Maureen Corrigan

Maureen Corrigan, book critic for NPR's Fresh Air, is a critic-in-residence and lecturer at Georgetown University. She is an associate editor of and contributor to Mystery and Suspense Writers (Scribner) and the winner of the 1999 Edgar Award for Criticism, presented by the Mystery Writers of America.

Corrigan served as a juror for the 2012 Pulitzer Prize in Fiction. Her book So We Read On: How The Great Gatsby Came To Be and Why It Endures was published by Little, Brown in September 2014 (paperback forthcoming May 2015). Corrigan is represented by Trinity Ray at The Tuesday Lecture Agency: trinity@tuesdayagency.com

Corrigan's literary memoir, Leave Me Alone, I'm Reading! was published in 2005. Corrigan is also a reviewer and columnist for The Washington Post's Book World. In addition to serving on the advisory panel of The American Heritage Dictionary, she has chaired the Mystery and Suspense judges' panel of the Los Angeles TimesBook Prize.

"More than most places, Pennsylvania is what lies beneath." That's a line Jennifer Haigh places at the beginning and the end of her latest novel, Heat & Light.

As America's population ages, we're going to be seeing a lot more of these kinds of books: I'm talking about memoirs, written by adult children, about the extreme adventures of caring for and reconnecting with their elderly parents.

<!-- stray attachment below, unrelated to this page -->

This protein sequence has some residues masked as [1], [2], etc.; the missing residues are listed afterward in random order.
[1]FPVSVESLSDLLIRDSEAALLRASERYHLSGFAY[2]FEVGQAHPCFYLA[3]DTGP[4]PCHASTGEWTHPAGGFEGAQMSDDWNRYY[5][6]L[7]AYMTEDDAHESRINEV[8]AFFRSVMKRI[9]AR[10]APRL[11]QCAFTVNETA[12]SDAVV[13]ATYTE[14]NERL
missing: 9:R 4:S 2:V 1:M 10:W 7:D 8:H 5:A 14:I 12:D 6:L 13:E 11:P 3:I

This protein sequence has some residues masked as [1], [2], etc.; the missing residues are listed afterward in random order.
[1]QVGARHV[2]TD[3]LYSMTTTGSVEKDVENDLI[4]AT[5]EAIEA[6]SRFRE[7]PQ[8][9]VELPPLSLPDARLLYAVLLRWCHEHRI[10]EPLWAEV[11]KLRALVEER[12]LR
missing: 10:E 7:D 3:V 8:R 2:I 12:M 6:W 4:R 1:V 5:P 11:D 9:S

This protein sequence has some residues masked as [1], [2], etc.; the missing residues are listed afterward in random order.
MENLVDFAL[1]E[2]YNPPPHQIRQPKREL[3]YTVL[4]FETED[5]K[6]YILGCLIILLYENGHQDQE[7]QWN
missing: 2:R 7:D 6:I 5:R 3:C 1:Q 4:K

I'm about to rave about two audacious works of historical suspense fiction: I say "audacious" because you have to have some nerve to tackle the subject of whaling after Melville, or to structure your story around a painting, after so many other novelists — most recently, Tracy Chevalier and Donna Tartt — have kick-started their own tales with the same device.

In the "Prologue" to her 2012 autobiography, Country Girl, Edna O'Brien tells readers about being tested for deafness a few years ago at a National Health clinic in London where she lives.

O'Brien was told by the technician there that in terms of her hearing, "she's a broken piano." That dismissive phrase haunted O'Brien and, somewhat in defiance, she wrote what turned out to be a spectacular memoir.

"[T]here was no difference between men, in intelligence or race, so profound as the difference between the sick and the well."

That fairly familiar line, a mere fleeting perception from The Great Gatsby, is the bedrock wisdom of Charles Bock's beautiful and harrowing new novel, Alice & Oliver. Alice is a new mother in her 20s who, one day, out of the blue, coughs up bloody phlegm, collapses and is diagnosed with leukemia.